Posts Tagged ‘double-unders’

I’ve been to Infinity before as it is owned by an old High School friend of mine. I actually really like this box. It has the perfect mix of “hard-core workouts” and “the friendly place that you go where everyone knows (or wants to know) your name”.

I decided to go here to workout with my dad and ask Heather Lyons about Infinity. What makes them different (besides location/name/etc) and the normal questions that I ask… She completely surprised me when she said “well, we’re a corporate box.”
“huh?”
“This is a sister location of Regal Crossfit which is a corporate box.”
“What do you mean by that?”

Apparently, Regal is located with-in the Regal Beloit corporation which helps the company grow in multiple ways:
1) Their health insurance premiums go down by offering crossfit to their employees.
2) When normally the president of the company wouldn’t talk to a floor-worker, they do now! Everyone has a team mentality and works together better than they could have ever imagined.
3) There is a mutual enemy– and her name is Fran.

Other things that make Infinity different is that on Monday I learned how to link my double-unders. Something that I’ve been working on for ….oh….2 years. It just takes practice and a good musical beat, apparently!

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Located off Campbell and Riley in a 3-car garage, ETS is a for-reals garage box. But don’t let that fool you into thinking that they are somehow lesser— the coaches spend a lot of time breaking down every lift/exercise into it’s fundamental movement (see picture) and not allowing anyone to continue until they are able to, effortlessly, complete that movement.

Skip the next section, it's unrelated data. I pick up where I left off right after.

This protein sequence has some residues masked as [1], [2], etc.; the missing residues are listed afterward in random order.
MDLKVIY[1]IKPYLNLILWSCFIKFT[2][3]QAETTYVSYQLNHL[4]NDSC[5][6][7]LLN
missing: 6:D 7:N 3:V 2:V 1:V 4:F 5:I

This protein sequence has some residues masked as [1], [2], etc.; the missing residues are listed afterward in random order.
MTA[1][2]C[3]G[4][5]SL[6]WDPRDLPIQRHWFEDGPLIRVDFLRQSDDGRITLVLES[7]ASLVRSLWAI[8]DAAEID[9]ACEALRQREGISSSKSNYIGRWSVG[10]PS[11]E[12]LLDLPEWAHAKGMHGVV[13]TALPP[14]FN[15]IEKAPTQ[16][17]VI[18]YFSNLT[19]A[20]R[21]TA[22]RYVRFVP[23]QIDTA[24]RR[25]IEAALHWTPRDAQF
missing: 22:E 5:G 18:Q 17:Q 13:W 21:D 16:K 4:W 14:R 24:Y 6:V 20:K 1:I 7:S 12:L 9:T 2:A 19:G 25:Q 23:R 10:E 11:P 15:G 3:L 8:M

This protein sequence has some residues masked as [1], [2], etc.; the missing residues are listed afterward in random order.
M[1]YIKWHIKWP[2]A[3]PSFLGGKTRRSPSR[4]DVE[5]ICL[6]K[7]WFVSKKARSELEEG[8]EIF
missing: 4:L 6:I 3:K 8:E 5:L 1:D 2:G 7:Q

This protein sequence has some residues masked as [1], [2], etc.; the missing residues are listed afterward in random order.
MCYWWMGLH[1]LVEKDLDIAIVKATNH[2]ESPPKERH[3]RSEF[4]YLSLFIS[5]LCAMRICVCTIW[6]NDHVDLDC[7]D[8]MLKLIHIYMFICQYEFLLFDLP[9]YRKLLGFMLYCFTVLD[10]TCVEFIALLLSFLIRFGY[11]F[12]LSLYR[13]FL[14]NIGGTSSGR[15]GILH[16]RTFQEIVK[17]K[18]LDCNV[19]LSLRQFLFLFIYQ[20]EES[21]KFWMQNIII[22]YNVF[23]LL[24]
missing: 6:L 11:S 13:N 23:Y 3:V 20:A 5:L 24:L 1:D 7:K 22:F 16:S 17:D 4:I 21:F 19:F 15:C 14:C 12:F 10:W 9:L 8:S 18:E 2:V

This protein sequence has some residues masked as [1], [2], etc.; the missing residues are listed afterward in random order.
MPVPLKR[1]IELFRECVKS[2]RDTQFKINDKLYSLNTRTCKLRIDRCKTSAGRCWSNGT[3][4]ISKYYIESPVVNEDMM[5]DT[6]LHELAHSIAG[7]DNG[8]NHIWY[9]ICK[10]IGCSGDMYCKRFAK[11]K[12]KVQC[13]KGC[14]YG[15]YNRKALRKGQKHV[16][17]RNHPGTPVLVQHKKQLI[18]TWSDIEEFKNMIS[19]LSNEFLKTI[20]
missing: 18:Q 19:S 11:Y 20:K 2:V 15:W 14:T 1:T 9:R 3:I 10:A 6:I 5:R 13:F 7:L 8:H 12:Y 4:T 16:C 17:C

Even the warm-up is based on functional movements and mobility. Dynamic stretches and emphasizing core strength and mobility from the start. A fun new stretch I learned is called “Russian Baby Maker”– which is kinda like a cave-man squat, but stretching the inside of your thighs. It requires demonstration that I’m too sore to do right now.

After warm-up, Coach Luke goes through the Wod with the group, having everyone demo their abilities, correcting when necessary and telling vocal cues to listen for during the wod.

Example: I actually learned that there are 2 ways of “shoulder shrugging” today. One when you are doing Hand-Stand-Pushups and a different one when you are lifting a bar over-head. It didn’t make my time any better- but it’s a technique that will, later, allow me to lift more weight overhead with more core strength and less possibility for injury! BONUS!

The wod was one of Luke’s favorites:
9 rounds for time:
3 squat-clean-thrusters (heavy weight)
5 hand-stand pushups
7 pull ups
15 double-unders

every 3rd round, run 400 meters.
21 min cap.

The class sizes are small (for now) so you would get some great 1:1 time with the coach which makes it great to practice/perfect a movement that you are struggling with. I highly recommend this box to anyone doing a tour of the Sydney area!

I was walking around aimlessly in NY with 3 hours to kill– when I stumbled upon Reebok 5th Ave. From the outside, it looks like a Reebok Crossfit retail store. Shoes, socks, shirts, jackets, etc litter the inside of the shop– but if you go downstairs you start to see and hear the familiar sounds of blood/sweat and tears.